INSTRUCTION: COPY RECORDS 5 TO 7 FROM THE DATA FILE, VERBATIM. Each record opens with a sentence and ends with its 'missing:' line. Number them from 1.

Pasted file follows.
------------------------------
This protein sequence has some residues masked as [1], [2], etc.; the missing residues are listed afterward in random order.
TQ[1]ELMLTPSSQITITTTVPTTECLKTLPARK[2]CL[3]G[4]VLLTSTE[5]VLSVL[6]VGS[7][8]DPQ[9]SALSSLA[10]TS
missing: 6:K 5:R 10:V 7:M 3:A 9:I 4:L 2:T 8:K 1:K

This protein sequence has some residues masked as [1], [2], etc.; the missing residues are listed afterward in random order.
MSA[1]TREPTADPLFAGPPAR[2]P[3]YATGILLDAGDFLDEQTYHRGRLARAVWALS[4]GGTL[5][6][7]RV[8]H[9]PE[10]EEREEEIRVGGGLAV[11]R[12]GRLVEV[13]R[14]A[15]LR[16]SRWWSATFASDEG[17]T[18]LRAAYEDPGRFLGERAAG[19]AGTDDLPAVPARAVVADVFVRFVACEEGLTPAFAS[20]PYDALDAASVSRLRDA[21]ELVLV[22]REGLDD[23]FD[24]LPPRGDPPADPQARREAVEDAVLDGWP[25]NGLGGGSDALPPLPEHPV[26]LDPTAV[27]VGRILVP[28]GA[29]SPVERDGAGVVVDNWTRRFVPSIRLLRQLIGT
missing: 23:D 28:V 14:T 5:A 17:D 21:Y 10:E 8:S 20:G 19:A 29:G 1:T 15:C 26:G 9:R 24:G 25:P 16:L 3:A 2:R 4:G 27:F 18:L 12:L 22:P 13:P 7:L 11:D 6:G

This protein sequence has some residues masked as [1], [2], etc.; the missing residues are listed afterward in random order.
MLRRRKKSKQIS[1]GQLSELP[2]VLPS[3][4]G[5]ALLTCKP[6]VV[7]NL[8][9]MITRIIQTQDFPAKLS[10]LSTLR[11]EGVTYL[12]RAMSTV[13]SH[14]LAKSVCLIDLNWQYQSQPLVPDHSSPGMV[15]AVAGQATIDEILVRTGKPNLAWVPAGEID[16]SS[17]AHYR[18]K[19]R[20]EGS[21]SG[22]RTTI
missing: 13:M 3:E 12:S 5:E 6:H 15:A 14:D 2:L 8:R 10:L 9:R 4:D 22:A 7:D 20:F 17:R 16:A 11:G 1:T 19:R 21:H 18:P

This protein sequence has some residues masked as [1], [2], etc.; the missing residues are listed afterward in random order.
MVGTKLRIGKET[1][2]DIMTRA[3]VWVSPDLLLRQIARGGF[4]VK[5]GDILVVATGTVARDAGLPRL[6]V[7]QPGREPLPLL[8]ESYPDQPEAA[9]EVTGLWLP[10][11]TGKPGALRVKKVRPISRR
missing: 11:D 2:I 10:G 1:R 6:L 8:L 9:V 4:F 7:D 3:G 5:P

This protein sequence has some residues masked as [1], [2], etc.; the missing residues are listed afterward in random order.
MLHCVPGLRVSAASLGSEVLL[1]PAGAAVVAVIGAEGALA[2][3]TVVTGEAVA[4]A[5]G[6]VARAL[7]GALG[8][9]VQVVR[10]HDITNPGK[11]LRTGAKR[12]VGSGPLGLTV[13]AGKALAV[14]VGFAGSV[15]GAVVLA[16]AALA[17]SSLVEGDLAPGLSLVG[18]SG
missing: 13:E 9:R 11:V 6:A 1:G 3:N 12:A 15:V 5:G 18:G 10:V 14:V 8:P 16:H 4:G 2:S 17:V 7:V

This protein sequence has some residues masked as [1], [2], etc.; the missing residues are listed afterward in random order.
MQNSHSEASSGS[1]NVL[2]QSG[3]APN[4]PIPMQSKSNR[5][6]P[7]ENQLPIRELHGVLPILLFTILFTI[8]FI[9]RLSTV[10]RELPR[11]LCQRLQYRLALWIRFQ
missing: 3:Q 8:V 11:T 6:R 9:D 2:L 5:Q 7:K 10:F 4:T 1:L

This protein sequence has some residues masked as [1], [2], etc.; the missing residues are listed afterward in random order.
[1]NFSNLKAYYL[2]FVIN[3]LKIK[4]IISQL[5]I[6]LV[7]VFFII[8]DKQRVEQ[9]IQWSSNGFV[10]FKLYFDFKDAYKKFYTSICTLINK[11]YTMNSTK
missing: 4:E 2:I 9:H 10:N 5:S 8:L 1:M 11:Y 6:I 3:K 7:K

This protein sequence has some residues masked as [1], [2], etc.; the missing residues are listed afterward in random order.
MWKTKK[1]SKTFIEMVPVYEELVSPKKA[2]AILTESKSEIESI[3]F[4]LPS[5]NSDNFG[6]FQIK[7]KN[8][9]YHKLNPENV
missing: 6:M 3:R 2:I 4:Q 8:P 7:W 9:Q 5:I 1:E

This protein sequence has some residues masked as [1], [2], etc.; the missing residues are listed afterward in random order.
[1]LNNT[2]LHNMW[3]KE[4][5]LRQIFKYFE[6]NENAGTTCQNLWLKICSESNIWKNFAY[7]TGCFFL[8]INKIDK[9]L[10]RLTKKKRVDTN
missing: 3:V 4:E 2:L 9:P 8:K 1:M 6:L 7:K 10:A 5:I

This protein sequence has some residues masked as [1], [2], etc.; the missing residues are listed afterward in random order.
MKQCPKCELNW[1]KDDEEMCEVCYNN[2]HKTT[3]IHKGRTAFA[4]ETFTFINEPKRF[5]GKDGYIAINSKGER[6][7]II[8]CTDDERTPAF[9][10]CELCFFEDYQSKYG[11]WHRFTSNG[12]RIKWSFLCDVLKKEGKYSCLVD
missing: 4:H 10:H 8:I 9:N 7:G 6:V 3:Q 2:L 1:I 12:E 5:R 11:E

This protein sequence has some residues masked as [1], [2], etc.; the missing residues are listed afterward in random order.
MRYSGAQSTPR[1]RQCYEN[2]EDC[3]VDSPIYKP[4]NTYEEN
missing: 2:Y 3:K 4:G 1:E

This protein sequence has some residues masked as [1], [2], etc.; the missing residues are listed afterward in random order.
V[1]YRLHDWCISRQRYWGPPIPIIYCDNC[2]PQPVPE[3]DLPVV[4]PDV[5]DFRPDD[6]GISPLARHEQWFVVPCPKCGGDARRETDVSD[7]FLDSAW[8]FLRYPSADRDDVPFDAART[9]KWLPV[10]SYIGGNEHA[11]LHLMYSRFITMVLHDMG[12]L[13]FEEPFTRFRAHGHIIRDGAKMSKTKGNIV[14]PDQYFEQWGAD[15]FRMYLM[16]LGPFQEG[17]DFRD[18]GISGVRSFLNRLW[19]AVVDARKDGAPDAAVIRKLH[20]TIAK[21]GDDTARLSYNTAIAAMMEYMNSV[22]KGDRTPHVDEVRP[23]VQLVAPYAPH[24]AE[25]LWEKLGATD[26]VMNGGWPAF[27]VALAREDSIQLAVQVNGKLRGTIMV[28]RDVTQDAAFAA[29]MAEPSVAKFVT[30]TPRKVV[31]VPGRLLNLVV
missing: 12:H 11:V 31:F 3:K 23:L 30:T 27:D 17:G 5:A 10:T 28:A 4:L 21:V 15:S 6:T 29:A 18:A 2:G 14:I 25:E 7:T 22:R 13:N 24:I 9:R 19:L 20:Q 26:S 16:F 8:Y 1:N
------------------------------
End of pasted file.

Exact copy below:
This protein sequence has some residues masked as [1], [2], etc.; the missing residues are listed afterward in random order.
MLHCVPGLRVSAASLGSEVLL[1]PAGAAVVAVIGAEGALA[2][3]TVVTGEAVA[4]A[5]G[6]VARAL[7]GALG[8][9]VQVVR[10]HDITNPGK[11]LRTGAKR[12]VGSGPLGLTV[13]AGKALAV[14]VGFAGSV[15]GAVVLA[16]AALA[17]SSLVEGDLAPGLSLVG[18]SG
missing: 13:E 9:R 11:V 6:A 1:G 3:N 12:A 15:V 5:G 18:G 10:V 14:V 8:P 16:H 4:G 2:S 17:V 7:V

This protein sequence has some residues masked as [1], [2], etc.; the missing residues are listed afterward in random order.
MQNSHSEASSGS[1]NVL[2]QSG[3]APN[4]PIPMQSKSNR[5][6]P[7]ENQLPIRELHGVLPILLFTILFTI[8]FI[9]RLSTV[10]RELPR[11]LCQRLQYRLALWIRFQ
missing: 3:Q 8:V 11:T 6:R 9:D 2:L 5:Q 7:K 10:F 4:T 1:L

This protein sequence has some residues masked as [1], [2], etc.; the missing residues are listed afterward in random order.
[1]NFSNLKAYYL[2]FVIN[3]LKIK[4]IISQL[5]I[6]LV[7]VFFII[8]DKQRVEQ[9]IQWSSNGFV[10]FKLYFDFKDAYKKFYTSICTLINK[11]YTMNSTK
missing: 4:E 2:I 9:H 10:N 5:S 8:L 1:M 11:Y 6:I 3:K 7:K